It was observed during model validation that the predicted segmentation suffers mainly from two types of errors, as shown in Figure 2; (i) error around the boundary, and (ii) false positive at the top and bottom ends of the MRI volume. The error around the boundary occurs because the network loses spatial information during down sampling or pooling operations. The unpooling layers in the decoder block try to approximate the inverse of the pooling operation or upsample the reduced image to its original resolution through interpolation. In this process, the segmentation error percolates around the boundary of the region-of-interest (ROI) or volume-of-interest (VOI). This is considered as an important concern for a good medical image segmentation method. We name this as error around the boundary. The false positives error occur because the model is trained on 2D MRI patches without considering volumetric information.


Figure 2. Segmentation errors, with error around the boundary marked by blue ellipse and false positive errors are marked by white ellipses.

2.2.3. Spatial-Max-Pooling and Unpooling

To circumvent the problem of error around the boundary to some extent, we used a modified version of the pooling and unpooling layers as proposed in references (Badrinarayanan et al., 2017)—and call it “spatial-max-pooling” and “spatial-max-unpooling.” Now spatial-max-pooling can retain the position from where the max-pooling operation selected the maximum value, to be subsequently used during unpooling through the spatial-max-unpooling layer. Details of the process is illustrated in Figure 3B. Although the spatial-max-pooling and unpooling layers offer an advantage over regular nearest neighbor upsampling or deconvolution, they also increase the memory requirement of the overall model. Therefore, the max pooling locations for each of the input activation maps need to be stored for a mini batch, during each such operation, and reused in subsequent mini batches. Shortcut connections are used to copy and concatenate the high resolution response maps from the encoder to the decoder. It helps the decoder network localize and recover the object details more effectively. In this way we achieve a perfect agreement between high level features and pixel level details. Figure 3A illustrates the complete architecture of the proposed ConvNet model.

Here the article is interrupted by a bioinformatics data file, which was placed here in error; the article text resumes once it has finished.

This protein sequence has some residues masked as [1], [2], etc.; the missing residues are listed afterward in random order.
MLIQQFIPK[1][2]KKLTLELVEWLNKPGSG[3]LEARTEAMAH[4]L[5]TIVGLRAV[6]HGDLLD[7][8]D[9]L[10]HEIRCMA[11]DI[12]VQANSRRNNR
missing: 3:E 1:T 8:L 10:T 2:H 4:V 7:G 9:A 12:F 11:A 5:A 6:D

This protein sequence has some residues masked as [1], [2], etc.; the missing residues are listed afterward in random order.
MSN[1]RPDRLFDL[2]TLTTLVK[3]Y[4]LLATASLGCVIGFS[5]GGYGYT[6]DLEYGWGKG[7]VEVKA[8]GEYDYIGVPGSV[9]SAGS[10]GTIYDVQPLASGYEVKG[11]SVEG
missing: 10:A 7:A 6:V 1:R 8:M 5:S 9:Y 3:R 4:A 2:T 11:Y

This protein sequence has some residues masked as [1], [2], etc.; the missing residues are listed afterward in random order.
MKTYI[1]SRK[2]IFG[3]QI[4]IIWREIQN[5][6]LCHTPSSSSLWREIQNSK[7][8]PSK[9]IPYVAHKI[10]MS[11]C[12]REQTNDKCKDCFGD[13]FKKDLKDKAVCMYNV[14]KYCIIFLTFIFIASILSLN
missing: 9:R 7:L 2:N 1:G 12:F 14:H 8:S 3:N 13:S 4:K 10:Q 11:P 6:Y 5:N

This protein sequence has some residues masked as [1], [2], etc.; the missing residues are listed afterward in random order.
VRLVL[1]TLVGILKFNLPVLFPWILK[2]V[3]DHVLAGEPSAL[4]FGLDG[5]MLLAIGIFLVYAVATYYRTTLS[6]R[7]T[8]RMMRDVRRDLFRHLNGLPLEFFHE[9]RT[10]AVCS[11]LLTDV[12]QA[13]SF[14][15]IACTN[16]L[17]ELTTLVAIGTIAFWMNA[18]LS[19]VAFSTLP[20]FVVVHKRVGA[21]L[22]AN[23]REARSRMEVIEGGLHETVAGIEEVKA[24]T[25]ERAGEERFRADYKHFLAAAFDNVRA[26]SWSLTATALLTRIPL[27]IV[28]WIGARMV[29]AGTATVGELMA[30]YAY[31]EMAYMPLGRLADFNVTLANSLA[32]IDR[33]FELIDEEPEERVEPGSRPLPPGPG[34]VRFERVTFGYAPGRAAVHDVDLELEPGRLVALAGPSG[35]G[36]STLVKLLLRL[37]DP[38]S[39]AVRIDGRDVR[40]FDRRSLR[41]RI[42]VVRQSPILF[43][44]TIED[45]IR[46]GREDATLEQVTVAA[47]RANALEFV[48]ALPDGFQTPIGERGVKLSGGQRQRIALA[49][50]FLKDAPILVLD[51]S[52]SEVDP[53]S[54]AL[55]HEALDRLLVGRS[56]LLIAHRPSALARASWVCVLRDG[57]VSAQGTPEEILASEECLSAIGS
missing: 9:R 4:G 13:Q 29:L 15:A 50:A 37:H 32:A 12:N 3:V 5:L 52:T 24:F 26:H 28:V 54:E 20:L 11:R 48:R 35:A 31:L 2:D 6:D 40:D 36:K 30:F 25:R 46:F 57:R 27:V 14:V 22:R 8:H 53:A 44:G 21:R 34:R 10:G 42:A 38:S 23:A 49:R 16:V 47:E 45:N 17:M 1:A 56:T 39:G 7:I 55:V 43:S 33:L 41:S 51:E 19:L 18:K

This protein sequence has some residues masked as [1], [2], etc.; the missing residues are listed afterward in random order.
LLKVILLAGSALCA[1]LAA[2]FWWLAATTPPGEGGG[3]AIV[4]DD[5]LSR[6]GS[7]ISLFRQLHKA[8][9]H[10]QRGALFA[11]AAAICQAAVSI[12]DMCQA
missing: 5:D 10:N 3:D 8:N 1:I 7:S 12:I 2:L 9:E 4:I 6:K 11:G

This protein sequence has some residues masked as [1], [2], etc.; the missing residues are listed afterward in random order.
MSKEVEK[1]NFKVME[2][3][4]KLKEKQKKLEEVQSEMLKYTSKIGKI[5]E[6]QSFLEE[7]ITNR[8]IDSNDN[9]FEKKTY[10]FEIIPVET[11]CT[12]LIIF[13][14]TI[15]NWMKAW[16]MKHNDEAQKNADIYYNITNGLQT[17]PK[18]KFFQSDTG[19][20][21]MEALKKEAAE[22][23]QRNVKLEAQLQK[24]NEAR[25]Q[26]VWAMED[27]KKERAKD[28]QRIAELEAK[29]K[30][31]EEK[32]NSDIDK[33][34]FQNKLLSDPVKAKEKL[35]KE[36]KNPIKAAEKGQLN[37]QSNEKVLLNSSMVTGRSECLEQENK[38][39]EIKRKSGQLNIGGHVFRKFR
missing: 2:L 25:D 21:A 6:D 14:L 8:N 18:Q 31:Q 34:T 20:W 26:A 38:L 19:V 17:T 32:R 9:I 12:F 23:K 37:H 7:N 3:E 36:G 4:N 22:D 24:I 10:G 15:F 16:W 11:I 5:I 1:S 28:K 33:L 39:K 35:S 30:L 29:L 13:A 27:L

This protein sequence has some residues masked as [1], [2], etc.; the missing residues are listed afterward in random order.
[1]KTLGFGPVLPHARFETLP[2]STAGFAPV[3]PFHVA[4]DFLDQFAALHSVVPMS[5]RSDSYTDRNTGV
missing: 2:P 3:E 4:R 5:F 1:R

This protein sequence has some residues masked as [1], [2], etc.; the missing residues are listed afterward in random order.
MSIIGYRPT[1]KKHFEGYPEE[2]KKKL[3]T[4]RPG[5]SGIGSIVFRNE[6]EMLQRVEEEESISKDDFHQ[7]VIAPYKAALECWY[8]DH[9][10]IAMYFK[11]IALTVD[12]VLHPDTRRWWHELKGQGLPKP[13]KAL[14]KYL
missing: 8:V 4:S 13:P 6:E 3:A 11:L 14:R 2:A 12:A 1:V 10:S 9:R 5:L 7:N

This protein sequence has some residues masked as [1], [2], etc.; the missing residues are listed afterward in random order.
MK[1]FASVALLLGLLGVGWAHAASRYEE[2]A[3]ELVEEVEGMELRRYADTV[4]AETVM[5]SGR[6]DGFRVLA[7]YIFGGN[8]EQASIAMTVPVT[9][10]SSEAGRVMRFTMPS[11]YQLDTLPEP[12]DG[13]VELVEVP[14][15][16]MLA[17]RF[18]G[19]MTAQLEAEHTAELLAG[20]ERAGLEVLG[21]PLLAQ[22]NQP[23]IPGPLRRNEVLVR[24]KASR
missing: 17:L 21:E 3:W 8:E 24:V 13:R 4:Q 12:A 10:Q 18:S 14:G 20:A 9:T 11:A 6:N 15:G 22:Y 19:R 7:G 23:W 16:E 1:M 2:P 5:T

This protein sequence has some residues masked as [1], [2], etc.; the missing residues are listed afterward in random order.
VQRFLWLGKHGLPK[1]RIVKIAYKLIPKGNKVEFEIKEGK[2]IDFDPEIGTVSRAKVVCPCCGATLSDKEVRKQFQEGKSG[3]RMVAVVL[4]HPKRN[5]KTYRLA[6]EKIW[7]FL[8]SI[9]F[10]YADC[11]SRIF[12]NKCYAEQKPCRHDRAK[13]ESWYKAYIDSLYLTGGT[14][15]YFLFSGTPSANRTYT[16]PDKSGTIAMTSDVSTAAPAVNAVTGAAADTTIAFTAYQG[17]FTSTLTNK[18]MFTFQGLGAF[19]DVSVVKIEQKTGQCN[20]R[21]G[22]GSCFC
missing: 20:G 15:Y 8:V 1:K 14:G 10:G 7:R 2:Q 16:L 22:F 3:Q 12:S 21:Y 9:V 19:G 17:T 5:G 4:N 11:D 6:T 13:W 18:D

Figure 3. (A) ConvNet architecture, with (B) Spatial-Max-Pooling and Unpooling, for segmentation.

2.2.4. Multi-Planar Aggregation With 3D CRF Based Refinement

The MRI scans are taken in the axial (X-Z) plane, which represents voxels (or an unit volume) of the 3-Dimensional human brain. Therefore, it can be reconstructed into coronal (Y-X) plane and sagittal (Y-Z) planes for having different 3D views of the brain. Using the multi-view property of MR imaging, we propose a solution for the second error, i.e., false positive error. We train three separate ConvNets (same architecture as Figure 3A) for segmenting the tumor along the three individual planes/views. Next the predicted probability maps generated by the softmax layers of the three ConvNets (paxial, pcoronal, psagital) are fused by averaging the probability maps, i.e., p = (paxial + pcoronal + psagittal)/3. It is found that the integrated prediction from multiple planes are superior as compared to the estimated region based on any single plane in terms of accuracy, and robustness of decision. This is due to utilization of more information and minimization of the estimated loss.

Next a 3D fully-connected Conditional Random Field (CRF) based bilateral filtering (Krähenbühl and Koltun, 2011) is used to refine the fused prediction, while maintaining the local and contextual consistency of the segmentation. The 3D CRF integrates the four MRI sequences with the multi-planar fused predicted probability map, to produce an optimized segmentation by minimizing the energy function

E=i-logpi(l)+ζ(li,lj)[ω1P(λi,λj)+ω2f(λi,λj)],    (1)


P(λi,λj)=exp(-d{x,y,z}|si,d-sj,d|2σα,d2),    (2)
f(λi,λj)=exp(-c{T1,T1C,T2,FLAIR}|Ii,c-Ij,c|2σγ,c2-d{x,y,z}|si,d-sj,d|2σβ,d2).    (3)

Here pi(l) is the fused probability of assigning label l to voxel i and ζ(li, lj) is the label compatibility function between voxel pairs [lilj], with λi being the feature vector of voxel i containing seven features (viz. four intensities from the four MR sequences along with its 3D coordinate values). Note that Ii,c corresponds to the intensity of the ith voxel in the four MRI sequences denoted by c, and si,d represents the spatial 3D location of the voxel i. While function P(·) controls the smoothness of the segmented region by considering the influence of neighborhood (using the hyperparameter σα,d), the function f(.) strives to preserve local and contextual consistency of the segmented output by controlling the level of similarity and proximity (using hyperparameters σγ,c and σβ,d). Optimizing the energy function also removes small isolated regions from the segmented output. All the model hyperparameters (α1, α2, σα, σγ, σβ) are chosen through grid searching, as reported in Table 1.


Table 1. Hyperparameters used for training.

The final model, represented in Figure 4, includes spatial-max-pooling and unpooling, multi-planar aggregation and 3D fully connected CRF based refinement. This will be referred to as “MPS-CNN” in the sequel.


Figure 4. Aggregated architecture combining multiple planes, with CRF-based refinement.

2.2.5. Loss Function for Handling Class Imbalance